Com. Rick Chiarelli on the streets of Ottawa to protest the occupation

The College ward councilor said he wanted to hear what protesters were saying without relying on media reports.

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Is Cons. Is Rick Chiarelli positioning himself as a peacemaker of the protest?

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This week, Chiarelli appeared in an interview streamed online by Laura-Lynn Tyler Thompson, a host and leader of the BC Christian Heritage Party.

Thompson told viewers that Chiarelli reached out to her and then called him a “hero.”

“Whenever you find yourself in a conflict like this, it’s normally the job of politicians to start a dialogue with both sides and make sure everyone feels heard and there’s a reaction to it. what they say,” Chareilli told him.

Chiarelli continues, “There are only two ways to get rid of your enemy in this case, if you call him your enemy, and one of them is to make him your friend.”

The College ward councilor said he wanted to hear what protesters were saying without relying on media reports.

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Chiarelli also said that when he heard Ottawa Police Chief Peter Sloly say there might not be a police solution to the crisis, the adviser understood that to mean that could fall to politicians.

When Thompson asked if he took heat from fellow board members when he spoke, Chiarelli replied, “Of course, but again, I know most of it is planted by board members who prefer I quit the board, so they get their friends to go on and say negative things about me.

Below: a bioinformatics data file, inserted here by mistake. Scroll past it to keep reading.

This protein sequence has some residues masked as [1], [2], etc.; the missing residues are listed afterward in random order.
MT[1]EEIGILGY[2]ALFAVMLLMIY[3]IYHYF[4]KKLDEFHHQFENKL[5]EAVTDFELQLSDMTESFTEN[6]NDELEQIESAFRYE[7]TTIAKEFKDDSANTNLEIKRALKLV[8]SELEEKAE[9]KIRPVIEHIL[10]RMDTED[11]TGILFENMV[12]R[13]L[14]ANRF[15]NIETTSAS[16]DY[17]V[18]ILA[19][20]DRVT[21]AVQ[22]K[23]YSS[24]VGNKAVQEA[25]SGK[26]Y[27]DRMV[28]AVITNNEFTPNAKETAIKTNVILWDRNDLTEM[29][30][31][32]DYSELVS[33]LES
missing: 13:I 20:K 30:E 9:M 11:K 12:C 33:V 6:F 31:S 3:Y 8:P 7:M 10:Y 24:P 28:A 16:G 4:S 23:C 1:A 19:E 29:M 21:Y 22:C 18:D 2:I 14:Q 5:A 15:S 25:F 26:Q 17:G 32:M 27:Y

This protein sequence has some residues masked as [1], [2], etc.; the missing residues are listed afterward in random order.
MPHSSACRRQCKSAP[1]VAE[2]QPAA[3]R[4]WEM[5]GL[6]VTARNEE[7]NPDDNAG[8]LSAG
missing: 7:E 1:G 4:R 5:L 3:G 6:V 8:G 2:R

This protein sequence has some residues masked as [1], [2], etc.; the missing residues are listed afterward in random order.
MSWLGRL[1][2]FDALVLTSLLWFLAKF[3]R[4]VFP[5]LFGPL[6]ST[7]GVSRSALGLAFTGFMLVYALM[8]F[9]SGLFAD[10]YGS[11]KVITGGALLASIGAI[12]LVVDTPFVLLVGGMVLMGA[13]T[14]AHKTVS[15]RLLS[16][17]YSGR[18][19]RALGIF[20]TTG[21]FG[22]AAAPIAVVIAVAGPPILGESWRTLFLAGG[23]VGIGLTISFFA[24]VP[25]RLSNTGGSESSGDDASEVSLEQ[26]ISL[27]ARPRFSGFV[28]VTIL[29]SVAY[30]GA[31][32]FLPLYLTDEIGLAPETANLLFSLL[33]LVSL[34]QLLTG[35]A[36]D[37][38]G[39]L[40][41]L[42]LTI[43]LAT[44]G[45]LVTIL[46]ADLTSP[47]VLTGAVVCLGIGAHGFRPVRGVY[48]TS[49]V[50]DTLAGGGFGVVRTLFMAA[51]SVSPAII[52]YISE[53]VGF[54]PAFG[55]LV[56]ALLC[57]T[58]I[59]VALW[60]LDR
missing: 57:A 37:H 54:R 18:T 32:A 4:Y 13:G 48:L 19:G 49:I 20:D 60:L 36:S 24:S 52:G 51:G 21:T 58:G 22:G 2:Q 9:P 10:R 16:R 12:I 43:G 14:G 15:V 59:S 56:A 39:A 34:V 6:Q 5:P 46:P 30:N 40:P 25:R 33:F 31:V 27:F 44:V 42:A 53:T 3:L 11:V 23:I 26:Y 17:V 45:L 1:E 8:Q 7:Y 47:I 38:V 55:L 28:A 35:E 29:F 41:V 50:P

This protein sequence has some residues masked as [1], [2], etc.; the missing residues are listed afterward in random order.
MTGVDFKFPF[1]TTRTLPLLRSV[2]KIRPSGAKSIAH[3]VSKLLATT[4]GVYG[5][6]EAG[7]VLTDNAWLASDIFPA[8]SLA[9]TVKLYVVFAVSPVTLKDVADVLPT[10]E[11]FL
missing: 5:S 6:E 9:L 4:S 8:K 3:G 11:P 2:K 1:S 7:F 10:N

The board suspended Chiarelli’s pay for 450 days this term after the Integrity Commissioner found he repeatedly violated the code of conduct during lewd interactions with former employees and future prospects. use.

In the final minutes of the video, Chiarelli then listened to Dr. Paul Alexander, a COVID-19 vaccine skeptic who advised the Donald Trump administration in the United States.

The adviser was also recorded by Thompson strolling downtown to speak to protesting occupiers.

“We need more people like this guy,” a man says after learning that Chiarelli is a city councilor.

Another man in a van said he felt bad for disrupting the lives of Ottawa citizens when they were already stressed by the pandemic.

“You happen to live in the community where we need to go,” the man said, telling Chiarelli, “Sorry man.”

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